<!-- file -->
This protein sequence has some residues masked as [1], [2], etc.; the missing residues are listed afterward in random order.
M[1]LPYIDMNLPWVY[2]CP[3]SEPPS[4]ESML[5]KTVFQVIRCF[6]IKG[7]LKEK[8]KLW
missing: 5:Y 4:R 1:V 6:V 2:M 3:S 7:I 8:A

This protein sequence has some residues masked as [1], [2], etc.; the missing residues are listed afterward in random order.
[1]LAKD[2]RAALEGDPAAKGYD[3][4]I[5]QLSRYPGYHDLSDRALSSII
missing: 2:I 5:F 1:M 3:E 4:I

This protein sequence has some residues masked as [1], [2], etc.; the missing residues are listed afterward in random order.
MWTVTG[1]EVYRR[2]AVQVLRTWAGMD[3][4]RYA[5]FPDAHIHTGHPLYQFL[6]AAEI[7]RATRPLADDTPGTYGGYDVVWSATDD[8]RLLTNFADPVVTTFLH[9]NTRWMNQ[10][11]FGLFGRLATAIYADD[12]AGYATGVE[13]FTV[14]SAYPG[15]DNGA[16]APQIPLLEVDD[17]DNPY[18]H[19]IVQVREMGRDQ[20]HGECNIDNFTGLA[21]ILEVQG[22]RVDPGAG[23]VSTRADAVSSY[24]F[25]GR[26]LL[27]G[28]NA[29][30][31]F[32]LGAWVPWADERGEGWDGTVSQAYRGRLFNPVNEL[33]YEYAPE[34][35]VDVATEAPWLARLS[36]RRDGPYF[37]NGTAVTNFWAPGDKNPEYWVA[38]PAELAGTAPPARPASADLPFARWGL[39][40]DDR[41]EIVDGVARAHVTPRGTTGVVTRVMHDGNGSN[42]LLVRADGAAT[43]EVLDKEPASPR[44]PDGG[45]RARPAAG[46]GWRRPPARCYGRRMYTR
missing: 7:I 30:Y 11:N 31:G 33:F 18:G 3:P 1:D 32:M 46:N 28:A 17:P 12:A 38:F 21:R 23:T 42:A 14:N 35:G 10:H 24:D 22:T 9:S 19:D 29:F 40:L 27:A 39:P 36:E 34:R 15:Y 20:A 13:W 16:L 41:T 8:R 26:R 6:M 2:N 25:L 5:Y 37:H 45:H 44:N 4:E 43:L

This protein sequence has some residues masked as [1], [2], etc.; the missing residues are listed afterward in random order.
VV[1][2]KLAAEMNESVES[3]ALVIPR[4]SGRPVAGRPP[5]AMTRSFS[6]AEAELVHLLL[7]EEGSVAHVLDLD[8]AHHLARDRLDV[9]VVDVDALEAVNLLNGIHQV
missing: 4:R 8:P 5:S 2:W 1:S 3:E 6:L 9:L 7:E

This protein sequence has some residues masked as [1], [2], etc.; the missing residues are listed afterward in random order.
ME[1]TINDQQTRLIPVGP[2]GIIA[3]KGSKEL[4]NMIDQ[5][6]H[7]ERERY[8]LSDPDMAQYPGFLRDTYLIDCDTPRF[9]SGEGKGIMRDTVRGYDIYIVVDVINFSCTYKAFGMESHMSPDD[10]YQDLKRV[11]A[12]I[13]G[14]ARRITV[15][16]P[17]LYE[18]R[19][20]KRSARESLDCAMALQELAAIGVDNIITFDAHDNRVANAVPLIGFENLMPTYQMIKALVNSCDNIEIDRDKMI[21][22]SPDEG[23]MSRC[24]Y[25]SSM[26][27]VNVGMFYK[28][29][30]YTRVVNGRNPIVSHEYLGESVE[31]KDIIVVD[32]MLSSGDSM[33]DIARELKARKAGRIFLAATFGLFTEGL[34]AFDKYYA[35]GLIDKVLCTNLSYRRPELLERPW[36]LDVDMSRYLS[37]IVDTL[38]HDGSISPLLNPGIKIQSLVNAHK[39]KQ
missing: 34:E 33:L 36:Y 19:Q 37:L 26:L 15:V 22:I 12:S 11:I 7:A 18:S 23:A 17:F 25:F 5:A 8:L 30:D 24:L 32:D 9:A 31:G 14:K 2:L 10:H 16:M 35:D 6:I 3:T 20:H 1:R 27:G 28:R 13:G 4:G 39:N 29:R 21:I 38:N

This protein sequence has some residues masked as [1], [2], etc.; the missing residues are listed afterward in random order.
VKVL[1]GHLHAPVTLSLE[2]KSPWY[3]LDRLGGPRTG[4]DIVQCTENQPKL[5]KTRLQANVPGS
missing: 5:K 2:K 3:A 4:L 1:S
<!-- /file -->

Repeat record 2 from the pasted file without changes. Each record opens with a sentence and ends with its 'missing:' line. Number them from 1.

This protein sequence has some residues masked as [1], [2], etc.; the missing residues are listed afterward in random order.
[1]LAKD[2]RAALEGDPAAKGYD[3][4]I[5]QLSRYPGYHDLSDRALSSII
missing: 2:I 5:F 1:M 3:E 4:I